Finally he believes that blockchain could be used for the following:
- Using blockchains to create more trusted, transparent and verifiable versions of existing processes.
- Using blockchains to implement new and experimental forms of ownership for land and other scarce assets, as well as new and experimental forms of democratic governance.
This system could easily be extended. For example, procurement processes for choosing which bidder wins a government contract could largely be done on-chain.
Many more processes could be made more trustworthy with blockchains:
- Fair random number generators (eg. for lotteries) – VDFs, such as the one Ethereum is expected to include, could serve as a fair random number generator that could be used to make government-run lotteries more trustworthy. Fair randomness could also be used for many other use cases, such as sortition as a form of government.
- Certificates, for example cryptographic proofs that some particular individual is a resident of the city, could be done on-chain for added verifiability and security (eg. if such certificates are issued on-chain, it would become obvious if a large number of false certificates are issued). This can be used by all kinds of local-government-issued certificates.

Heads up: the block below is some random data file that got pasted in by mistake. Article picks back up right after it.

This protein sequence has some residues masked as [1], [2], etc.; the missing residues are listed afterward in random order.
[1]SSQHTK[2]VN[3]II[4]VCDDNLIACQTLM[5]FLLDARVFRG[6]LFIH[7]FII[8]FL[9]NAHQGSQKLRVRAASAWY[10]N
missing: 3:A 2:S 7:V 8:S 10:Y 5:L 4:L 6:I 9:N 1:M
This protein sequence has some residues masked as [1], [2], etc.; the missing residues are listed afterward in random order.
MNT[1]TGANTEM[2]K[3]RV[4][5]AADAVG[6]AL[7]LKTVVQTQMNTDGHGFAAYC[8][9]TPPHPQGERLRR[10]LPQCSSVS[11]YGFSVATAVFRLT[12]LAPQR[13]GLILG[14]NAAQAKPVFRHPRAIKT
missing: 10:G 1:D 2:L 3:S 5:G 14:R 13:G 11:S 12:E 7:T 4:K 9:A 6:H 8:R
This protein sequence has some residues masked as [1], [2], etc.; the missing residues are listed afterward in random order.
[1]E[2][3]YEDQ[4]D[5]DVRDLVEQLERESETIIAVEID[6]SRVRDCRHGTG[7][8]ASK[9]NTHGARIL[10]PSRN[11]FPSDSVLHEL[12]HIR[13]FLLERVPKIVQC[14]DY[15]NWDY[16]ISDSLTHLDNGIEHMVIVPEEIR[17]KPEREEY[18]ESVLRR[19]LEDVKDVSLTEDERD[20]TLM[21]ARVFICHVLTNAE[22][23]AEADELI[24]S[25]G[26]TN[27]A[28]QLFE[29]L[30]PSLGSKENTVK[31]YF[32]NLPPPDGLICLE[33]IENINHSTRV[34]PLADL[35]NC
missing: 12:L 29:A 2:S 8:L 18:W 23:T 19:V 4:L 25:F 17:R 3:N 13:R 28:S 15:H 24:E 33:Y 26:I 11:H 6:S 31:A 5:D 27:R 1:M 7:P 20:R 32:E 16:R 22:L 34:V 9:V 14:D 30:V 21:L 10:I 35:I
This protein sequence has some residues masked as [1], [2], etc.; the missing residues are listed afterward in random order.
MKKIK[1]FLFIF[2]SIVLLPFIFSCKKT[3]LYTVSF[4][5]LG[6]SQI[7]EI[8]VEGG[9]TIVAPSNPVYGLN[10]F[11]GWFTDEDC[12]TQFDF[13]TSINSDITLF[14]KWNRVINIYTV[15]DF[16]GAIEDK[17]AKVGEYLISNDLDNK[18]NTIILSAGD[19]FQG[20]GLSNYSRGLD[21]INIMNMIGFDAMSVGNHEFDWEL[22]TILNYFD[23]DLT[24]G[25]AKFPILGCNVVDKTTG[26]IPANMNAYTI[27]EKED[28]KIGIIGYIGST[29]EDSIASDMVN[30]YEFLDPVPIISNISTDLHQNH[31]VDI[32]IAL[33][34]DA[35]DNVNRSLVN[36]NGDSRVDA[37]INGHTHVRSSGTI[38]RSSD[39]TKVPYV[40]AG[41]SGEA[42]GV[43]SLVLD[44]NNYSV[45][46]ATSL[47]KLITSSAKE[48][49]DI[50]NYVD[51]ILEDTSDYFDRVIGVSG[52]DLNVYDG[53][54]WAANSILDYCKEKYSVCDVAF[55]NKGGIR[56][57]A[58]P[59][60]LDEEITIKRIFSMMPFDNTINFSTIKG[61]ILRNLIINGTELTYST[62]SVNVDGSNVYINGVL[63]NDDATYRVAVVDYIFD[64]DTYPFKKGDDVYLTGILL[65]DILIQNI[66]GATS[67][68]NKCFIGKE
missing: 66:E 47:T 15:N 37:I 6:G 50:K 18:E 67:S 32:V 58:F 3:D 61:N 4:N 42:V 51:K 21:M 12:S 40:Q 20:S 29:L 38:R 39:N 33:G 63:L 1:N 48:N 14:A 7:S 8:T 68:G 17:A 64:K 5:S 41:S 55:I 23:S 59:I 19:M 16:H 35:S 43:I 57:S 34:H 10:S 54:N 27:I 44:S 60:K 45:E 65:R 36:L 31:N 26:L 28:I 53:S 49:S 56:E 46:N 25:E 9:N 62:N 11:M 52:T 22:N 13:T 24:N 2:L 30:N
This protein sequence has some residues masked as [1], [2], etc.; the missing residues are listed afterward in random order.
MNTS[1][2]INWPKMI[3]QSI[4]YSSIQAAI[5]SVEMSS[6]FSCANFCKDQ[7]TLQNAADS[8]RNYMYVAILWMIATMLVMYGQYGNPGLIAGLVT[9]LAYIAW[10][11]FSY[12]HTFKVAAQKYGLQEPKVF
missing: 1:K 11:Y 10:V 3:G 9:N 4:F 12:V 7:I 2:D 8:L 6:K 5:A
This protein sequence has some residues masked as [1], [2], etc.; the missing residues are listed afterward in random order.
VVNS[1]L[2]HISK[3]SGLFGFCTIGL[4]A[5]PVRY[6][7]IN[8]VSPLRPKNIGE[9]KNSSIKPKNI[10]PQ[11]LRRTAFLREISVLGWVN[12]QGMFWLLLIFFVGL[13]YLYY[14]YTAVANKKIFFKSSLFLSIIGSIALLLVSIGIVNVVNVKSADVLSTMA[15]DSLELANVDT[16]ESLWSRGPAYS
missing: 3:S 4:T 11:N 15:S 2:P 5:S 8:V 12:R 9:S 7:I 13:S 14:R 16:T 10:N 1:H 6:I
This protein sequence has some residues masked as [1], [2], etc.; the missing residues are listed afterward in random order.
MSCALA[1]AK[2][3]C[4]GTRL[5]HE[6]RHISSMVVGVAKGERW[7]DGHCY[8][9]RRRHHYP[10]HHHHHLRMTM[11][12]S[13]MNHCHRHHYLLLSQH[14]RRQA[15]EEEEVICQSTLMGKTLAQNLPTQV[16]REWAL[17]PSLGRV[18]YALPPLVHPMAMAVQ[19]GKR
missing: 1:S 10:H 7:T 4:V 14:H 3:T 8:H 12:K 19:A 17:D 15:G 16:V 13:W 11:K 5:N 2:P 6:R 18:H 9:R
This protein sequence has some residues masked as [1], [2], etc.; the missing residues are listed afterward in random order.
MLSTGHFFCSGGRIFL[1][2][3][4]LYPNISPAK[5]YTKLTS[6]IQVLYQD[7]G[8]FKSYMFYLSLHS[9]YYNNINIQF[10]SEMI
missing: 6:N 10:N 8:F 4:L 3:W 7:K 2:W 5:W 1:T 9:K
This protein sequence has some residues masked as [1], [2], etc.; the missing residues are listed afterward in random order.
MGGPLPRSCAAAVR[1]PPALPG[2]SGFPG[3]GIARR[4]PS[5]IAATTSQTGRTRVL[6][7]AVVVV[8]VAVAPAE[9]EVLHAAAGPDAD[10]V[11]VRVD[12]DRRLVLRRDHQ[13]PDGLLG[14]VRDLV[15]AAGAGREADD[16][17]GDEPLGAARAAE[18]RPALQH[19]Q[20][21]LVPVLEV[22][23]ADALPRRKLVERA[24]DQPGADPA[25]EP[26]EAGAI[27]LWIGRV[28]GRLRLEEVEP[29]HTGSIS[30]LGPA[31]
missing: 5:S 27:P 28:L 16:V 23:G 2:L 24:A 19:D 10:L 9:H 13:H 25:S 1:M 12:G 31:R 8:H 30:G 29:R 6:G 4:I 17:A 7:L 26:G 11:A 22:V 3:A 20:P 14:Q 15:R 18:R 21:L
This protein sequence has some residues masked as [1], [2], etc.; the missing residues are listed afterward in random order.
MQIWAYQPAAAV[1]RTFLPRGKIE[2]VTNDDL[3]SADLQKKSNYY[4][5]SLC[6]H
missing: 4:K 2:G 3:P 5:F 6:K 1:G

- Asset registries, for land and other assets, as well as more complicated forms of property ownership such as development rights. Due to the need for courts to be able to make assignments in exceptional situations, these registries will likely never be fully decentralized bearer instruments in the same way that cryptocurrencies are, but putting records on-chain can still make it easier to see what happened in what order in a dispute.